Zee and Co (also known as X Y and Zee and Zee and Company) is a 1972 British drama film directed by Brian G. Hutton and starring Elizabeth Taylor, Michael Caine, and Susannah York. Released by Columbia Pictures, it was based upon a novel by Edna O'Brien. The screenplay concerns a middle-aged, bickering couple whose marriage is near its end, and the woman who comes between them.
|Zee and Co.|
|Directed by||Brian G. Hutton|
|Written by||Edna O'Brien|
|Produced by||Elliot Kastner|
Alan Ladd, Jr.
|Edited by||Jim Clark|
|Music by||Stanley Myers|
|Distributed by||Columbia Pictures|
Zee Blakely is a loud, coarse, 40-something socialite, whose marriage to her architect husband Robert is on the rocks as witnessed by their frequent verbal sparring matches. Sick of Zee's antics, Robert is drawn to quiet boutique owner Stella who is the complete antithesis to Zee in terms of personality.
Feeling bored and rejected, Zee attempts several methods to regain Robert's sympathy, such as attempting suicide, but these do not work. Zee discovers that Stella had a lesbian affair in the past, and uses this against both her and Robert and then dares him to partake in a love triangle with Stella.
Zee and Co. was shot at Shepperton Studios and on location in London. The film's sets were designed by the art director Peter Mullins. Caine claimed decades later that Elizabeth Taylor was paid ten times more than he was for the film.
The theme song "Going in Circles" was covered by Three Dog Night, appearing as the b-side to the single "The Family of Man" as well as on their album Seven Separate Fools, both released in 1972.
Critical opinions of the film were varied. Roger Ebert wrote that while the movie is "no masterpiece" it still satisfies audiences as it "unzips along at a nice, vulgar clip". He said that Elizabeth Taylor is the film's main attraction, but the emphasis upon her detracts somewhat from a fuller representation of the love triangle in the film. Steven Scheuer praised the film for its "intelligent dialogue" and as a "change of pace" for its director. Michael McWilliams cited Taylor's work as "her greatest movie performance" and called the film "outrageously funny" (McWilliams, 1987: 32).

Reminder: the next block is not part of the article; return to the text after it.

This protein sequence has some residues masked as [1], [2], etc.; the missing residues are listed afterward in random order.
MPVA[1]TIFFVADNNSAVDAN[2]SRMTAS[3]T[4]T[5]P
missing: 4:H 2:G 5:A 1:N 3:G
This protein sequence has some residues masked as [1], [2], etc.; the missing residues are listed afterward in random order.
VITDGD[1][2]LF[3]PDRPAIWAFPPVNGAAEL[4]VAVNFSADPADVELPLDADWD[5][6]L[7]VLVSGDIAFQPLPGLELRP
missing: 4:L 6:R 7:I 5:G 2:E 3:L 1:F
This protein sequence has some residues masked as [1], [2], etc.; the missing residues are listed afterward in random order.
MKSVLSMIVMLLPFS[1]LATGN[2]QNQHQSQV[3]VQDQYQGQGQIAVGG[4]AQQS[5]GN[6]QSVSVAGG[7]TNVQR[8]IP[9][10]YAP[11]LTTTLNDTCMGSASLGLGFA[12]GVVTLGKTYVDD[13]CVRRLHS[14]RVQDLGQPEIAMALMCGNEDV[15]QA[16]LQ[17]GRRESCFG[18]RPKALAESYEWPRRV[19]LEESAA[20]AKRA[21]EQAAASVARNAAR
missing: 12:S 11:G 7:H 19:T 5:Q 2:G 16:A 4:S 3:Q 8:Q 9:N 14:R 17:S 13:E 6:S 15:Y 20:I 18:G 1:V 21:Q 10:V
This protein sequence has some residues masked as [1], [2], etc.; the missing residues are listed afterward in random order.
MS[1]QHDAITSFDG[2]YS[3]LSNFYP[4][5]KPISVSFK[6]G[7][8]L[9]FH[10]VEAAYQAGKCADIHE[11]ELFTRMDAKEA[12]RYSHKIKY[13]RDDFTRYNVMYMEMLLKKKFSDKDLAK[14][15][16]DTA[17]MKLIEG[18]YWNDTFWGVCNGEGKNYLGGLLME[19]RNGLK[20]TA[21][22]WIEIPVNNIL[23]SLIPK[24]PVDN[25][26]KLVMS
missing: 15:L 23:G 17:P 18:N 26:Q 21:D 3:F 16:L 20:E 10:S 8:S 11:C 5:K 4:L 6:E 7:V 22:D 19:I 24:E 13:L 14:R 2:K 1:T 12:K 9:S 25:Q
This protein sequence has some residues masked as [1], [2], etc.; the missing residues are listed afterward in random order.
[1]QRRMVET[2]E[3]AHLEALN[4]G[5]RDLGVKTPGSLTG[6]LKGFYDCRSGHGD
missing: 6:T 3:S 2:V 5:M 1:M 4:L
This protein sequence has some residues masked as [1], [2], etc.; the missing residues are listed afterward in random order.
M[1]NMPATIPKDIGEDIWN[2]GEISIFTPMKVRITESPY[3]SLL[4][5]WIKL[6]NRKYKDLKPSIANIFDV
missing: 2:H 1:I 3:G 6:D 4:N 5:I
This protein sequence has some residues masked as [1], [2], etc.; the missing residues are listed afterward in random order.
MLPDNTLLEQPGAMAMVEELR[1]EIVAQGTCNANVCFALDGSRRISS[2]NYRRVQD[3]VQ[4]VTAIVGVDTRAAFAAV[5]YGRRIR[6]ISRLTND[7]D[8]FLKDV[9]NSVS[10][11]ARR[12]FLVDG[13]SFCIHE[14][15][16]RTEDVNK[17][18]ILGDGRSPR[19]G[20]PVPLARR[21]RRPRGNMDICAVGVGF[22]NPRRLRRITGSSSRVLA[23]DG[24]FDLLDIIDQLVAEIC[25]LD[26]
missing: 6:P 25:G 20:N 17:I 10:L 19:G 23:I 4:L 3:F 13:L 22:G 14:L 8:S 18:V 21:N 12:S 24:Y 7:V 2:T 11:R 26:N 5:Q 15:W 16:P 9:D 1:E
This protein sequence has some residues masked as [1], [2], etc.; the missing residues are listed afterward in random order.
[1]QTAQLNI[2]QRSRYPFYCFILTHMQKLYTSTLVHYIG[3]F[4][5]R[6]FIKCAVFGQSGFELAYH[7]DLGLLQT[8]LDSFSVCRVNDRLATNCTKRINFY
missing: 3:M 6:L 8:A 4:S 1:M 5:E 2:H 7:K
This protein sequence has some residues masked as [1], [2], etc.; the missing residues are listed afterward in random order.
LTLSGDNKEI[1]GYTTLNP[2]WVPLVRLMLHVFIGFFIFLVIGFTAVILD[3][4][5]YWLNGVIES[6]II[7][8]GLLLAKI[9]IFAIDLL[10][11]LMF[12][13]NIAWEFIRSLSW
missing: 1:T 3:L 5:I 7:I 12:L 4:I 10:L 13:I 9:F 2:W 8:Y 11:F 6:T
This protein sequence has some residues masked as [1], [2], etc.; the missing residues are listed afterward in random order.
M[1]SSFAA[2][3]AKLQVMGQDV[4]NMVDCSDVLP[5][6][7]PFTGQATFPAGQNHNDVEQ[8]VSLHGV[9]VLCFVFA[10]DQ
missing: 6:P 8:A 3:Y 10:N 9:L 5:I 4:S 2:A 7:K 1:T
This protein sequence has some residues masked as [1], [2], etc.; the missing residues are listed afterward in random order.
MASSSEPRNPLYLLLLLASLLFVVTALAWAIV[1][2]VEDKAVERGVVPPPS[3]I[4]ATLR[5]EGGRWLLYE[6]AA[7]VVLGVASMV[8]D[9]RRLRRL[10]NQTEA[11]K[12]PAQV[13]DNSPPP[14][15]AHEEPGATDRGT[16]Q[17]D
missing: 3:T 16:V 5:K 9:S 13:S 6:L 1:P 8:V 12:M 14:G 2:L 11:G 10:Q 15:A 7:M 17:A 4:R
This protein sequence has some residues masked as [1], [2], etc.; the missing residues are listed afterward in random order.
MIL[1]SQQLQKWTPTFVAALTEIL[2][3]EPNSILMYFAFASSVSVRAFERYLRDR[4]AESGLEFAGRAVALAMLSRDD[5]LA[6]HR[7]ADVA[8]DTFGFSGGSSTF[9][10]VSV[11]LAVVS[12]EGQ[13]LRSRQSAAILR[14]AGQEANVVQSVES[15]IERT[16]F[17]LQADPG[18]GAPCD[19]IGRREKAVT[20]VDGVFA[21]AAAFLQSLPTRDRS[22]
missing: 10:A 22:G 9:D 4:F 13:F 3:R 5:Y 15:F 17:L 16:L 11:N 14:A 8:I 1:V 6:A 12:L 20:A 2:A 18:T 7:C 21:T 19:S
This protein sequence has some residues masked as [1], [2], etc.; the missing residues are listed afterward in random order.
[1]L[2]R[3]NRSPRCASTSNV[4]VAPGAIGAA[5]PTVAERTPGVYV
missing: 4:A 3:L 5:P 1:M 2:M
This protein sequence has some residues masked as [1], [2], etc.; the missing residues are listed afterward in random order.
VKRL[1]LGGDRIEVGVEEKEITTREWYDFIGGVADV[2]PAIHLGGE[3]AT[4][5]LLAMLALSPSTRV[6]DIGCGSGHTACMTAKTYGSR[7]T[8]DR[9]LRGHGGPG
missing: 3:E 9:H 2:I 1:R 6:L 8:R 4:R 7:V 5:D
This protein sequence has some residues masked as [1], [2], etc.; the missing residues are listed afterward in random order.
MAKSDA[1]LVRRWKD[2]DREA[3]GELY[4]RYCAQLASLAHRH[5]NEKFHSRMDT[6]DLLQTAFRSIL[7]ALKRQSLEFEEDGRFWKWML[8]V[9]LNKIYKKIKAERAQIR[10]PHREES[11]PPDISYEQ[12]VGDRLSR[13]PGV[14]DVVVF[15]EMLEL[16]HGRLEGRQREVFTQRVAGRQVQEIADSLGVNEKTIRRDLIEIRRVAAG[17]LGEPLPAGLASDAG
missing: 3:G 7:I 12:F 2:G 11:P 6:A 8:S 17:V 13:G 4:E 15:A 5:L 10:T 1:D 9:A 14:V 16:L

Other critics were less sympathetic. New York Magazine wrote: "The characters played by Elizabeth Taylor, Michael Caine and Susannah York are uniformly repulsive; the style completely vulgar; the dialogue moronic, and the situations simply beyond belief in this triangular affair." Leonard Maltin wrote the film was "contrived [and] often perverse," with the Elizabeth Taylor/Susannah York love scene ranking "high in the annals of poor taste," (Maltin, 1990: 1386). Clive Hirschhorn felt the film was sabotaged by the director's "indulgent" take on it, thereby skewing Edna O'Brien's screenplay to its detriment (Hirshhorn, 1989: 298). Mick Martin offered a very brief review of the film, writing that it was a "pointless tale of sexual relationships", (Martin and Porter, 1996: p. 1213).
A Region 1 DVD-R was released by Sony Pictures on 17 December 2010.
- Hirschhorn, Clive (1990). The Columbia story (1 ed.). New York: Crown. ISBN 978-0517575581.
- Maltin, Leonard, ed. (1991). Leonard Maltin's movie and video guide (1992 ed.). New York, N.Y.: Signet. ISBN 978-0452266919.
- Martin, Mick; Porter, Marsha (1996). Bang, Derrick (ed.). Video movie guide, 1997. New York: Ballantine Books. ISBN 978-0345406439.
- McWilliams, Michael (1987). TV sirens : a tantalizing look at prime time's fabulous females. New York, NY: Putnam. ISBN 978-0399512926.
- Variety film review; 26 January 1972, page 16.
- Heymann, C. David (2011). Liz: An Intimate Biography of Elizabeth Taylor. Atria Books. p. 316.
- "Michael Caine rubbishes Hollywood gender pay gap: 'Elizabeth Taylor got 10 times what I did'". The Telegraph. 17 June 2016. Retrieved 10 January 2022.
- Ebert, Roger (8 March 1972). "X, Y and Zee". Chicago Sun-Times. Retrieved 26 August 2014.
- Scheuer, Steven (1990). Movies on TV and Videocassette. Bamtam Books, New York. p. 1211.
- "New York Magazine 6 Mar 1972". New York Magazine. 6 March 1972. p. 12.
- Remastered Region 1 DVD released, sonypictures.com; retrieved 26 August 2014.